Levels of radioactivity, in a radius of 80 km (50 miles), around the Fukushima nuclear plant have gone down by 65 percent since the nuclear disaster in March 2011, Japanese authorities announced on Thursday. The data, collected by the Nuclear Regulation Authority (NRA) show a significant decrease in radiation in areas closest to the plant, owing to the decontamination work carried out over the last five years, EFE news reported.
Areas affected by higher levels of radiation (above 19 microsieverts per hour), northwest of the station, have reduced considerably from the first month after the accident till the last measurement in early November.Radiation levels also decreased in areas which recorded levels between 0.1 and 1.9 microsieverts, in localities south of Miyagi and Fukushima prefectures and to the north of the neighbouring Ibaraki, according to the NRA report.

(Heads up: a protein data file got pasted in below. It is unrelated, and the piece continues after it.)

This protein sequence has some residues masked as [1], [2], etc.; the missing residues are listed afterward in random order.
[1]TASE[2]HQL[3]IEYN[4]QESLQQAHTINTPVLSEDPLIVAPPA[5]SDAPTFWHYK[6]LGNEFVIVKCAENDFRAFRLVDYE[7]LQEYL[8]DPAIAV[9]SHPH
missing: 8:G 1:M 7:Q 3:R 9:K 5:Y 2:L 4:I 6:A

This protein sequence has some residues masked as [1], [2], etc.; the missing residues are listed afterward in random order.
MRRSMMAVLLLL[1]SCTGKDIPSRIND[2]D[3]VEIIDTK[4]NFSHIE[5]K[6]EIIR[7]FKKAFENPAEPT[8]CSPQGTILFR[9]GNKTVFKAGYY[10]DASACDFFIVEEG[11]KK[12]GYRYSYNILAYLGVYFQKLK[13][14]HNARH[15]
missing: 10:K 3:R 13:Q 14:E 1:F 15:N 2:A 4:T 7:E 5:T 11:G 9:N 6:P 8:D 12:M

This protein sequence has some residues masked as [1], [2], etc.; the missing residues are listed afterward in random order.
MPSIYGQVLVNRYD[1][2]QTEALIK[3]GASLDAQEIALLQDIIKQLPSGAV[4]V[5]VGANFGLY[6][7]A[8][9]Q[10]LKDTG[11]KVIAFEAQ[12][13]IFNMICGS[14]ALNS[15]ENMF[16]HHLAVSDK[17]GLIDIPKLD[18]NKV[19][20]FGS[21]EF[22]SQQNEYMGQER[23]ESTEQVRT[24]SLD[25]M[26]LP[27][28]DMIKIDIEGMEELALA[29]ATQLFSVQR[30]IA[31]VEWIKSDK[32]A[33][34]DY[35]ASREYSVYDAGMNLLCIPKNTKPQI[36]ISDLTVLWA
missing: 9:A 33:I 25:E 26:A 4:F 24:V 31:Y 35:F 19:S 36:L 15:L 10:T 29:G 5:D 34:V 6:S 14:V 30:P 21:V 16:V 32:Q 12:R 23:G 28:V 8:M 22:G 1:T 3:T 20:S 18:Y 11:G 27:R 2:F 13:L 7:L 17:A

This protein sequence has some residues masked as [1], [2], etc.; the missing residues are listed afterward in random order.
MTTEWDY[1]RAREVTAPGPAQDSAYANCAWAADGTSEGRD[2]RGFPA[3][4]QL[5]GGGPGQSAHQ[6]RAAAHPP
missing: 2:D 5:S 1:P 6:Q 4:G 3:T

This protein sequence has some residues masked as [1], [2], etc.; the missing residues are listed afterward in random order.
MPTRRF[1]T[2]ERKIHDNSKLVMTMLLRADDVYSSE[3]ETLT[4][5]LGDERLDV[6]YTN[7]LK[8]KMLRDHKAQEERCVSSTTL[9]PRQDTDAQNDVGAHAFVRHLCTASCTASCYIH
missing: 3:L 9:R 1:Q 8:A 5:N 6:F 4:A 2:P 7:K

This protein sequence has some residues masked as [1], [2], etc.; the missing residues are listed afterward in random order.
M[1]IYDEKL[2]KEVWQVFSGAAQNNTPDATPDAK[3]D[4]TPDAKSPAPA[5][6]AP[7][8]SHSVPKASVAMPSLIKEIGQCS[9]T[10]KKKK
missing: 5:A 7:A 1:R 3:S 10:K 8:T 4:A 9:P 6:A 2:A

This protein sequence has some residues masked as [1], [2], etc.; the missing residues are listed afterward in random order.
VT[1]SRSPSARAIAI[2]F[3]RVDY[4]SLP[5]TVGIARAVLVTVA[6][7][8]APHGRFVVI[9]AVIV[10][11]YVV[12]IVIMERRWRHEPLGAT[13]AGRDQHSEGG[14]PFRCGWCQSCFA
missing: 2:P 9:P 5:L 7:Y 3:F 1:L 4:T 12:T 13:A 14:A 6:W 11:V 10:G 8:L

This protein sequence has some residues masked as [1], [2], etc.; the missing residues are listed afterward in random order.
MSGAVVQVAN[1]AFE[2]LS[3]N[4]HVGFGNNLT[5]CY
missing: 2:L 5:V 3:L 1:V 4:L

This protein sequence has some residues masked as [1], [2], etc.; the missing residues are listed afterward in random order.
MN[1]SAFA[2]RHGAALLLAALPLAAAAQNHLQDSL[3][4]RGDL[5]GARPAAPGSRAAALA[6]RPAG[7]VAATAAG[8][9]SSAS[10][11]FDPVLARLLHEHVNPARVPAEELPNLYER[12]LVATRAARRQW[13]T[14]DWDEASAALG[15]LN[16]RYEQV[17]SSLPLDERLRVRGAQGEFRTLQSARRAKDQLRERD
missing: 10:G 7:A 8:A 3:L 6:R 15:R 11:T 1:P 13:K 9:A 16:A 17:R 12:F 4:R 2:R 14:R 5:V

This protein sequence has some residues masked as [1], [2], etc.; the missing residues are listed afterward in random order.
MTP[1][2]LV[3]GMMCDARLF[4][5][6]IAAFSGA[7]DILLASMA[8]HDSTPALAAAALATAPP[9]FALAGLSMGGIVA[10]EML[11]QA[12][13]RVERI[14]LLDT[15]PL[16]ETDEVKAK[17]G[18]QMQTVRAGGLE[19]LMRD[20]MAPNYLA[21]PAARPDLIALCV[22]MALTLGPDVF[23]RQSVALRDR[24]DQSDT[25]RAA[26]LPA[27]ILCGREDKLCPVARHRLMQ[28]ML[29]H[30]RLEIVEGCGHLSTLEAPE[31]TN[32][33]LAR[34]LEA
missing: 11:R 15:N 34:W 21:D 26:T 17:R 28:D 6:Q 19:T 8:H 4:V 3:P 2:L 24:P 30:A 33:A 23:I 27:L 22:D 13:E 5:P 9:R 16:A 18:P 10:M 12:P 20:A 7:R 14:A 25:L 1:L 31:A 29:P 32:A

The Japanese nuclear regulator collected this data from radiation measurements carried out by helicopters at a height of one meter (3.2 feet) above the ground. After the nuclear accident, triggered by an earthquake and a tsunami on March 11, 2011, the Japanese government ordered total or partial evacuation of eight municipalities situated at distances of up to 30 km from the nuclear power plant and since then around 70,000 people have been unable to return to their homes.
The Fukushima disaster is considered the worst nuclear accident, since Ukraine’s Chernobyl in 1986, whose emissions and discharges also severely affected local farming, cattle-raising and fishing.